still sat there, his chin on his chest. He sighed deeply and stretched his legs
out as far as they would go. "She told me yesterday afternoon that I had the
smallest penis of any man she's ever known."
"C'mon Andy, she was pulling your leg."
"No, she meant it."
What a bitch she must be, I thought. "That's bull shit Andy, there's no
truth to something like that. She just knows how to hurt a guy that's all."
"The thing is, it's probably true."
I tried to laugh it off, but there's no way you can ease a man's mind about
something like that. It's personal and no man seriously discusses these things
with another man. Besides I was still hung over and my mind kept telling me I
should eat before I imploded, then take a long walk and make some serious
decisions about my own future. Would I ever have enough faith in myself as a
writer to quit the job at the bank. Every time I thought of it I got cold chills
down my spine -- I think that's why I drank more than I should. It was a way of
dodging the question.
Lost in our private thoughts, we both stared across the narrow expanse of the
park for what seemed an eternity. Eventually I decided my own problems were
more important to me than his, so I stood up and stretched.
"Where you goin," he asked?
"I thought I'd get myself some lunch and get back to work." I started to
walk away and he followed me, staying behind a pace or two. It was evident he
wanted my company. Why? Who knows, maybe he thought I might produce Tobago
I stopped at Bickford's and got a coffee and a Danish. All the while Andy
stood behind me and when I sat down at a table by the window, he sat across from
He looked at me with his Airedale eyes and said, "She's going to be the
death of me."
"C'mon Andy, will you ... roll with it? Let me eat in peace. This'll pass,
she just needs to settle down."
He just sat there, round shouldered. I was getting sick of him and his penis
problem -- anyway there was nothing I could do about the damn thing. I went
back for another coffee and when I came back to the table he was still there.
"Y'know Andy," I said, loud enough for the next table to hear, "You're one of
the lucky people down here. You get paid for what you love best to do. D'you
know how rare that is in the Village?" He looked up at me as though I was going
to hit him. "I gotta work all day in a bank. I can only write at night.
Sometimes I write through the night, all night, because that's the only time I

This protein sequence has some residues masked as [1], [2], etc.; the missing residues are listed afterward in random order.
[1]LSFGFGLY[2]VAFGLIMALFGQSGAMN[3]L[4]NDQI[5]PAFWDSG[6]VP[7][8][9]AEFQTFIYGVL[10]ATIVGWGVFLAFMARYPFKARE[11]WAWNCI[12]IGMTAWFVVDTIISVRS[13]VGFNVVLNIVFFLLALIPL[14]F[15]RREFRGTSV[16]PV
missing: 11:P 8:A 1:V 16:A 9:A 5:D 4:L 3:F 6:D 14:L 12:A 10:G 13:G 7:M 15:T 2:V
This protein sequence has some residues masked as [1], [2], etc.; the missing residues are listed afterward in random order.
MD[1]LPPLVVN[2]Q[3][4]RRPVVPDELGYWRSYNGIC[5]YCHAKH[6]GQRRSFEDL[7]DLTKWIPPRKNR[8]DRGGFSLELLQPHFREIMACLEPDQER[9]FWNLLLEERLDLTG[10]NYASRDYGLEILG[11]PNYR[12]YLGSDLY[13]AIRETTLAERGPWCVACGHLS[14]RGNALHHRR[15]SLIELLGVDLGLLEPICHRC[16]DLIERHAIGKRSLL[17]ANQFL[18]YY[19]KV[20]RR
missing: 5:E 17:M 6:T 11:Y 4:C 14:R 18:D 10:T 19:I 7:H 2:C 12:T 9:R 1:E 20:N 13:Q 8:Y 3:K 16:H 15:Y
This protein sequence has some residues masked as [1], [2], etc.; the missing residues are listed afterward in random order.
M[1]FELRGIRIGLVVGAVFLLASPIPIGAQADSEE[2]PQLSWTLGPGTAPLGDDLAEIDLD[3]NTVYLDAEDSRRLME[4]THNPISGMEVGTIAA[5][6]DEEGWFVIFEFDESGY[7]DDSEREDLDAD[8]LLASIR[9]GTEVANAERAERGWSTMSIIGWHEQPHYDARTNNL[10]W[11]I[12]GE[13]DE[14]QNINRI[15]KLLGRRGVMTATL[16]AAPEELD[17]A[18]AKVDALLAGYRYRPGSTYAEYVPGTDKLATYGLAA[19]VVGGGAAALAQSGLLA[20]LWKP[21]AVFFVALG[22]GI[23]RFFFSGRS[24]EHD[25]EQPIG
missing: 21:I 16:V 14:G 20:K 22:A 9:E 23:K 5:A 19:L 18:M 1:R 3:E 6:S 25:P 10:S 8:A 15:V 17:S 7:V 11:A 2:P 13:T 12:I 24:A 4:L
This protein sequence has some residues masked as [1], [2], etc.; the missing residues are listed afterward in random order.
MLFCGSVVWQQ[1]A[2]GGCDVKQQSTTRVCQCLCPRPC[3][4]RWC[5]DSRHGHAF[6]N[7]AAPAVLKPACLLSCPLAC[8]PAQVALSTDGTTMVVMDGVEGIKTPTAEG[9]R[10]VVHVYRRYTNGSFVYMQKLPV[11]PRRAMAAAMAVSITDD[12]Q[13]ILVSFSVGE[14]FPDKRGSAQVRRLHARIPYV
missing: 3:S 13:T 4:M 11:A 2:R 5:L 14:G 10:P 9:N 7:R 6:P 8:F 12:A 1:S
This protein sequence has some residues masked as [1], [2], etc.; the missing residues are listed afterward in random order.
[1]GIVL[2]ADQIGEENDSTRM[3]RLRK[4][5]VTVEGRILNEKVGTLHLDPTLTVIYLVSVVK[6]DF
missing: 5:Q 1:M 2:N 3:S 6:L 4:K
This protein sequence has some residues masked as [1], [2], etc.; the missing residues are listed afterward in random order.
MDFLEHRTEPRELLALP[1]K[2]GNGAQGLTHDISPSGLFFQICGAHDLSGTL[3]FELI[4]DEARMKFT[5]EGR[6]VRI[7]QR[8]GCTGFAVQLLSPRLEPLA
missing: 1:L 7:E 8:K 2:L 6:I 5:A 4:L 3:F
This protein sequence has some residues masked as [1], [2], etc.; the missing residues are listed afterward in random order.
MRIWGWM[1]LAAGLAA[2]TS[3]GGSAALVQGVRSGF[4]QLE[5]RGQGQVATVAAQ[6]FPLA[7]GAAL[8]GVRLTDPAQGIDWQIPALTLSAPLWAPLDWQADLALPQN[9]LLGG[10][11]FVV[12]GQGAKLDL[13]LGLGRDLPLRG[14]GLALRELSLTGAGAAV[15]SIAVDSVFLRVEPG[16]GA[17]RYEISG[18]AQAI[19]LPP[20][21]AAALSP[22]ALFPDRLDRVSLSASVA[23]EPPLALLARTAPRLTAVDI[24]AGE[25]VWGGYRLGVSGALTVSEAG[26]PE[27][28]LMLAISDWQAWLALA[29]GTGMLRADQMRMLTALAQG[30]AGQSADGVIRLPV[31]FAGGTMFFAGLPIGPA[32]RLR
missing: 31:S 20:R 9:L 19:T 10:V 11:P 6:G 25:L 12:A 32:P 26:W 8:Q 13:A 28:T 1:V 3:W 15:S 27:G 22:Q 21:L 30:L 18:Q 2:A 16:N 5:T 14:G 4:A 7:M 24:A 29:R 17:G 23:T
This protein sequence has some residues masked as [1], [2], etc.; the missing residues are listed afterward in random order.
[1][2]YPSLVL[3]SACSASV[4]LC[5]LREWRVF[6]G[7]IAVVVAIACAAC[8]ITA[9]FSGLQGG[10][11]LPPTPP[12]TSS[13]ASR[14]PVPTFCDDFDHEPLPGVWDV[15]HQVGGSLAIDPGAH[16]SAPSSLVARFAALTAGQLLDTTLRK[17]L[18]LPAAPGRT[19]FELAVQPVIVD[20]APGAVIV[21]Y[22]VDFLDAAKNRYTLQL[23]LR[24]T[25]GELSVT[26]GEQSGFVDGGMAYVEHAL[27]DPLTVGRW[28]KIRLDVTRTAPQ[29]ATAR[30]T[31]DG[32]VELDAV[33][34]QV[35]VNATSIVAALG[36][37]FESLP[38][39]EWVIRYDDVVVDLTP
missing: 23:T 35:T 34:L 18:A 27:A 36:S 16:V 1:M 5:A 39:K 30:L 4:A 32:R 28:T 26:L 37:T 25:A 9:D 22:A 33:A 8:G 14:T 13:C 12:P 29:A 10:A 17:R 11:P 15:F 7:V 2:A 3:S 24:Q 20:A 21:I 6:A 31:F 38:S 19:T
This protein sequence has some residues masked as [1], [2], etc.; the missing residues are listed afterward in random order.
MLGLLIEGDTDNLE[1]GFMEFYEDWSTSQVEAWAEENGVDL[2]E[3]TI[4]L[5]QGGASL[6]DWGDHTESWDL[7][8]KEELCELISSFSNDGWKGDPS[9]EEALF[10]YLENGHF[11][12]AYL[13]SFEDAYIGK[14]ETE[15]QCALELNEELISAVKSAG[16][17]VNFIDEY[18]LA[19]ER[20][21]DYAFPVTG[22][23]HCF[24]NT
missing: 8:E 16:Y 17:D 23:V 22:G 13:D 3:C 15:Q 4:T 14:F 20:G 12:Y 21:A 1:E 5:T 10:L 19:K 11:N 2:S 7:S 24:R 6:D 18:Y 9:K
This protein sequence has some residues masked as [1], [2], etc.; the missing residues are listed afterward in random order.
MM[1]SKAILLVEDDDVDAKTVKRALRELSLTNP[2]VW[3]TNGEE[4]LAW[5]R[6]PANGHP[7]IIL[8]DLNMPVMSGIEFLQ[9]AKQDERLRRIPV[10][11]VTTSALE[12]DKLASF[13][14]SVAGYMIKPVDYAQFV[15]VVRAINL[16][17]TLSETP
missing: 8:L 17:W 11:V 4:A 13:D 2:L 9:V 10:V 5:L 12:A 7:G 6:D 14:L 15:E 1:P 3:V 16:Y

Look at you! You got nothing to do except what you want to do. You're a
fucking artist, Andy! You earn your fucking living painting pictures, for Christ
sake. Fat broads from uptown come down here with the family jewels!"
The coffee cup trembled in my fingers. I didn't want to lose Andy as a
friend, we've known each other for ten years or more. But, I mean -- enough's
enough. "Andy, go on up to the Metropolitan. Take a look at David - you've got
nothing to be ashamed of."
"I'm going to put her clothes out in the street."
"No you're not, Andy. You're going to do nothing of the kind." I finished
my coffee quickly and stood up. "I'm going home, Andy. Please don't come with
me ... women are like that, Andy. Go on up to the Metropolitan, you'll feel
better about yourself, believe me."
It was mid-afternoon when I got home. I felt better with something in my
stomach and I made a promise to myself that there would be no booze tonight, no
ferret eyed friends. No one in fact, just me and my novel. I looked at it on my
desk -- ran my fingers over it. It felt foreign to me -- like it wasn't mine.
Maybe it was just an excuse to live in the Village, a prop, like a ski rack on
the roof of a car in Miami, like a shirt pocketful of pencils.
I thought back to a time, not too long ago, when anything was possible. I
remembered looking out of somebody's apartment window high up over the river
with the sun going down like thunder and a palisade of darkened buildings
sprinkled with the dust of a billion lights over midtown Manhattan. It seemed so
then -- I could have it all.
What happened to it all? Why didn't it happen to me? Why was I writing in the
dead of night and working in a bank all day? Because it was the easier way,
that's why. The booze. The dust -- the white dust of Heaven. And the women!
Bless them all -- the white ones -- the black ones -- the ... my God! Last night
came back to me in a rush. Tobago! How could I forget that? No wonder Andy
came looking for me.
I thought I better go see him and try to explain.
He opened his door on the first knock, then seeing it was me, he turned
around and climbed back up on his scaffold; a wide board suspended between two
ladders. He held a gallon paint can between his knees and put a handful of
paint brushes between his teeth. He stared at the gigantic canvas, big as a
billboard in front of him. It appeared to be half finished, although Andy looked
at it dumbly, as though he had never seen it before.
I told him as best I could what happened last night. I didn't think either of
us were fully responsible, it was the drinking and the God knows what all
else that led up to it. "I don't think it meant much to either of us, Andy. It
could have been any two people." He still stared at his painting and I wondered